5. It’s Not About You
The average train of thought runs these three words on repeat; Me. Need. Want. I don’t have a scientific study to back this up but after 37 years of knowing humans and also being one, I feel confident in making this assertion. It’s not our fault. It’s this damn world that keeps telling us we need to be more, get more, spend more, more more. When we have kids, the focus shifts from the self onto the family unit and what it needs more of. Needing or wanting stuff for the kids often feels altruistic in a way that wanting it for ourselves never does. But the truth is it’s more of the same; undertaking the majority of our actions for the sole benefit of ourselves or our immediate family. We all want to do well and provide well for our tribe but let’s be less c#nty as we go about it. For me, doing something unexpected for someone else takes the focus off myself for just long enough to remember how good that actually feels. Ahhh, so much world to see when my head is not buried in my own bot bot! Maybe small things, sometimes big things but all things that don’t have a direct benefit to the person doing them actually kicks way more into the self bank than we realise. Doing good things for others feels good and fills up the empty in a way that pretty shoes don’t seem to. Buying shoes when I am feeling like a bad person just makes me a bad person with new shoes. Of course, I’ll keep buying pretty shoes for the scientific purpose of testing my theory, but I know that if I really need a shot of happy, transferring my focus onto helping someone else is the strongest dose available. There’s no c#nt in community…..sort of thing.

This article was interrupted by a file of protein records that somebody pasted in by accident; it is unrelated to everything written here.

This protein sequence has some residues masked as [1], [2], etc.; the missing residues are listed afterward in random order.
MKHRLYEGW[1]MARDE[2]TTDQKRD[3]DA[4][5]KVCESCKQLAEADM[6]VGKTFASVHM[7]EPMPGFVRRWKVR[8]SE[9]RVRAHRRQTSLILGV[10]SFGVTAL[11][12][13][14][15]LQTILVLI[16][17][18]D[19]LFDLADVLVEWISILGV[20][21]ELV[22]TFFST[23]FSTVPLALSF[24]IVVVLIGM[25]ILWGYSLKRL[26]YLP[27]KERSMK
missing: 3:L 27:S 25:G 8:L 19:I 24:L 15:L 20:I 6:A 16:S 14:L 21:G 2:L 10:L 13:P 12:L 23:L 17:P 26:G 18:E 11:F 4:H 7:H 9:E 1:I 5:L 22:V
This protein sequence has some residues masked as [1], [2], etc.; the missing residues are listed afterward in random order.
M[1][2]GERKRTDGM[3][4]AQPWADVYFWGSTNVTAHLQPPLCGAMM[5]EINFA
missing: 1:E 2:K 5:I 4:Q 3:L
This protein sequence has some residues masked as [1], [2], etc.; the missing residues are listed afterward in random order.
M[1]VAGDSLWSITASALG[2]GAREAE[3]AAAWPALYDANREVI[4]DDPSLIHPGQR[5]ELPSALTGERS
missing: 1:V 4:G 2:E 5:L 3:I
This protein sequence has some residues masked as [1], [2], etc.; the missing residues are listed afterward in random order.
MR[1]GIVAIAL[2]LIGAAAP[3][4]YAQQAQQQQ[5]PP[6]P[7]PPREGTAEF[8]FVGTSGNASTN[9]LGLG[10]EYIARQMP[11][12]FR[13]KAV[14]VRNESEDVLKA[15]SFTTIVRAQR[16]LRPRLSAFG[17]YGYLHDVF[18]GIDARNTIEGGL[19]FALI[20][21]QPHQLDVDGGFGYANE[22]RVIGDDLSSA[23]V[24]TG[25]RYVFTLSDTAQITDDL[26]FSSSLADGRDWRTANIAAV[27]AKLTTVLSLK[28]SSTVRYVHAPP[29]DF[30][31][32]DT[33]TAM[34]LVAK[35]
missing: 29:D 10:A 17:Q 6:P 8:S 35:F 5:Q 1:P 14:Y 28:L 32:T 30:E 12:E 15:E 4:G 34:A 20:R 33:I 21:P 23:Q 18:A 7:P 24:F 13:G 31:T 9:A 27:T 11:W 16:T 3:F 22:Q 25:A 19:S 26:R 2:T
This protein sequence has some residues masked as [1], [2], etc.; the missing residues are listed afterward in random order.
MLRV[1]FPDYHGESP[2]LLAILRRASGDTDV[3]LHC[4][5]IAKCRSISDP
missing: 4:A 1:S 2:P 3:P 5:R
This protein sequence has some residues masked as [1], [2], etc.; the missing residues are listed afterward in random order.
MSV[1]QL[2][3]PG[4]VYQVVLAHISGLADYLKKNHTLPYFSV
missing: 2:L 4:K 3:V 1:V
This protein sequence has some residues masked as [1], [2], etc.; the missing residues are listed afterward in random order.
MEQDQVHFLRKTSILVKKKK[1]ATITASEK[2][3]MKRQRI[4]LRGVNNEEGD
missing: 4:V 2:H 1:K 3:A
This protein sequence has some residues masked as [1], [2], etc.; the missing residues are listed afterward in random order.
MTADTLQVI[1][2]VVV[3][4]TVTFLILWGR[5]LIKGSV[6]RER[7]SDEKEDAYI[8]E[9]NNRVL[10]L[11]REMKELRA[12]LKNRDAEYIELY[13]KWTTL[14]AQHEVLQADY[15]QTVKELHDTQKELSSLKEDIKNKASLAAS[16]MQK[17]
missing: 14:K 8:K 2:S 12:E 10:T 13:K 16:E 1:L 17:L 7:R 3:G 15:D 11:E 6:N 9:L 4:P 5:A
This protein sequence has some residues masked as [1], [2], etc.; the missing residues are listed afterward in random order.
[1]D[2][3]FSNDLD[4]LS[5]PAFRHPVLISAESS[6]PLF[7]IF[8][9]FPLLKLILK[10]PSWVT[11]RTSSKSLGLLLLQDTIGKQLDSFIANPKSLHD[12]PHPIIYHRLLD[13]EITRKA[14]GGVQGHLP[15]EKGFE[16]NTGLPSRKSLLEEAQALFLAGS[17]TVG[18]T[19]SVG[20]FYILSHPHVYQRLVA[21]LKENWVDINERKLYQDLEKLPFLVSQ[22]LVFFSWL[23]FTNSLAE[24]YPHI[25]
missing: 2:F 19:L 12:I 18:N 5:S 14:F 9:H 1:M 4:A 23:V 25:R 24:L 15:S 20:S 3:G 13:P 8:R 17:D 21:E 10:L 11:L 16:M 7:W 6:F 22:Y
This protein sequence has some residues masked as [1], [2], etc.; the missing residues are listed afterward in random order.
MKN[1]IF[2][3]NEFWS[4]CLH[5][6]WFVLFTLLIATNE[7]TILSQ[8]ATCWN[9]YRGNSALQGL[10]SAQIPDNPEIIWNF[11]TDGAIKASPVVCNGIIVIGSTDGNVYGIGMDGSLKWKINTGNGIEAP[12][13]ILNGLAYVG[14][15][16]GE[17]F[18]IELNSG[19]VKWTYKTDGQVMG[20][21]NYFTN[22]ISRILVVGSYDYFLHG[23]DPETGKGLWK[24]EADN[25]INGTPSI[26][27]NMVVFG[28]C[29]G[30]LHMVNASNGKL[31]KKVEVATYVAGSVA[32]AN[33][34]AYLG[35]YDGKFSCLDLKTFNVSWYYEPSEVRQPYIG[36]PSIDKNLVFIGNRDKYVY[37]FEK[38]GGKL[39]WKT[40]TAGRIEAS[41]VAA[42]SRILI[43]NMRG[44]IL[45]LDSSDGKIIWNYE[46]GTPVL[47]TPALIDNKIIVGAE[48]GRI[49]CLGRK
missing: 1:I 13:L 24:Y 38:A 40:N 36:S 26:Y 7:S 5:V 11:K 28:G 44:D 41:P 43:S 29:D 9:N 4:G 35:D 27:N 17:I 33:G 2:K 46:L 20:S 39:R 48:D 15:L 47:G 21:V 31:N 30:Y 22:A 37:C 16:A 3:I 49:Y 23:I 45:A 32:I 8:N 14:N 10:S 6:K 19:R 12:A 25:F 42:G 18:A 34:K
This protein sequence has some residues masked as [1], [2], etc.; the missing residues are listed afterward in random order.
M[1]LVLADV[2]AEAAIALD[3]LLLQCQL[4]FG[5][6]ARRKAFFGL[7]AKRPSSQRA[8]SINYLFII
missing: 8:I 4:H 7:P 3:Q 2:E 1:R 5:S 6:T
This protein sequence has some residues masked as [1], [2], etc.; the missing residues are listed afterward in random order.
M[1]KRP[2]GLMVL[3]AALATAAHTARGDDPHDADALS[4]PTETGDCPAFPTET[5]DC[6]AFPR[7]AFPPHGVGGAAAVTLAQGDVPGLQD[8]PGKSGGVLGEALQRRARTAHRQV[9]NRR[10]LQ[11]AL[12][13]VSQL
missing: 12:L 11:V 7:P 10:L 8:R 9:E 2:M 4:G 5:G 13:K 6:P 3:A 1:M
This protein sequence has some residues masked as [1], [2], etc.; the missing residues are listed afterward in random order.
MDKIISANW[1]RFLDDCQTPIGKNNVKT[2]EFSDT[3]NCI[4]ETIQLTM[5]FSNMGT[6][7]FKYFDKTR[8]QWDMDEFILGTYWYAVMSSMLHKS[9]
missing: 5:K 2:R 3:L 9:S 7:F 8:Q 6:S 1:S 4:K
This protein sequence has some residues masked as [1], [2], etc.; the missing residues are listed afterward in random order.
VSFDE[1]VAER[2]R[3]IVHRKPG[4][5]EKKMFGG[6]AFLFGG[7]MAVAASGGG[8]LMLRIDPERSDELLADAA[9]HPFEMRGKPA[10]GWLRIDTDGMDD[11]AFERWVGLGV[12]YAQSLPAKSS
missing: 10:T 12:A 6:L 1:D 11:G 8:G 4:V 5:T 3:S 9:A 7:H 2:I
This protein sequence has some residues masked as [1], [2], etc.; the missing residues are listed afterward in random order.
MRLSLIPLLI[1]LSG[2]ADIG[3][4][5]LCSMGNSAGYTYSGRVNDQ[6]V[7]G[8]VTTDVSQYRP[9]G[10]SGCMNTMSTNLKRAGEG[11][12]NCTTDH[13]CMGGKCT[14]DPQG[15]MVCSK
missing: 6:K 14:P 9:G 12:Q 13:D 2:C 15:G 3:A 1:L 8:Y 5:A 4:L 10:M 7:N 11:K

The quest to be less of a c#nt is one I implore everyone to undertake. Of course, it won't be easy. It's inevitable that we all have a little c#nt within. But we must try! This is especially important for those of us with kids. We can never forget that lurking behind the adorable faces of our progeny may lie the c#nts of tomorrow.